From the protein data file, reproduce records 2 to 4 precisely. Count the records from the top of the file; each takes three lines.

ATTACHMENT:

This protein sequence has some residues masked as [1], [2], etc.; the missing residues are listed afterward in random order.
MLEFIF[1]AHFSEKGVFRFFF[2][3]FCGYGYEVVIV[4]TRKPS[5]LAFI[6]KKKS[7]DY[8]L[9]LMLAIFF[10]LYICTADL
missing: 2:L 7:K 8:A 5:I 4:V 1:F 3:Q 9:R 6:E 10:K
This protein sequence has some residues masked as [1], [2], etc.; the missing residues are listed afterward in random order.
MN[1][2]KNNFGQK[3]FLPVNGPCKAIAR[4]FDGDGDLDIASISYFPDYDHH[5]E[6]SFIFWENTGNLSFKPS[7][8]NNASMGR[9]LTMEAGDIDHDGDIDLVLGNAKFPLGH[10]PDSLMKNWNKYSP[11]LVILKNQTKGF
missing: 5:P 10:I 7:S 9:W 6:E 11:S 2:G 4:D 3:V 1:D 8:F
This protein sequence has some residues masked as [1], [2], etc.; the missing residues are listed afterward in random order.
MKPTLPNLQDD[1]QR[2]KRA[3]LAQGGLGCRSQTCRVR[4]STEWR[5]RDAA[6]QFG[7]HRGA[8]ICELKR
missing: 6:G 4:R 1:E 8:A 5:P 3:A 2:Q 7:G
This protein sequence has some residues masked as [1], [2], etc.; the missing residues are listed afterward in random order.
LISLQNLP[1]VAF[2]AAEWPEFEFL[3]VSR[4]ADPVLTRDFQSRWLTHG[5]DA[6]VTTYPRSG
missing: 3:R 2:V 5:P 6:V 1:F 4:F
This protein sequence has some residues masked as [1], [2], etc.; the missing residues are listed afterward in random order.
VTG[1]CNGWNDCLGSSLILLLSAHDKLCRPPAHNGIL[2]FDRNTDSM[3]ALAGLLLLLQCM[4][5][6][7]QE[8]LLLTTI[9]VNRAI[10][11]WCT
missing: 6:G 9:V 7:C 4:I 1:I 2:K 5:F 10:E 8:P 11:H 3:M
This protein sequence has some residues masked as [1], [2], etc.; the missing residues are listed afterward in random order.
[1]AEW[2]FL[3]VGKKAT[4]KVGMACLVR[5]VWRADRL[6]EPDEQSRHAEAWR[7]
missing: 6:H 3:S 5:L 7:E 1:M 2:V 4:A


This protein sequence has some residues masked as [1], [2], etc.; the missing residues are listed afterward in random order.
MN[1][2]KNNFGQK[3]FLPVNGPCKAIAR[4]FDGDGDLDIASISYFPDYDHH[5]E[6]SFIFWENTGNLSFKPS[7][8]NNASMGR[9]LTMEAGDIDHDGDIDLVLGNAKFPLGH[10]PDSLMKNWNKYSP[11]LVILKNQTKGF
missing: 5:P 10:I 7:S 9:W 6:E 11:S 2:G 4:D 3:V 1:D 8:F
This protein sequence has some residues masked as [1], [2], etc.; the missing residues are listed afterward in random order.
MKPTLPNLQDD[1]QR[2]KRA[3]LAQGGLGCRSQTCRVR[4]STEWR[5]RDAA[6]QFG[7]HRGA[8]ICELKR
missing: 6:G 4:R 1:E 8:A 5:P 3:A 2:Q 7:G
This protein sequence has some residues masked as [1], [2], etc.; the missing residues are listed afterward in random order.
LISLQNLP[1]VAF[2]AAEWPEFEFL[3]VSR[4]ADPVLTRDFQSRWLTHG[5]DA[6]VTTYPRSG
missing: 3:R 2:V 5:P 6:V 1:F 4:F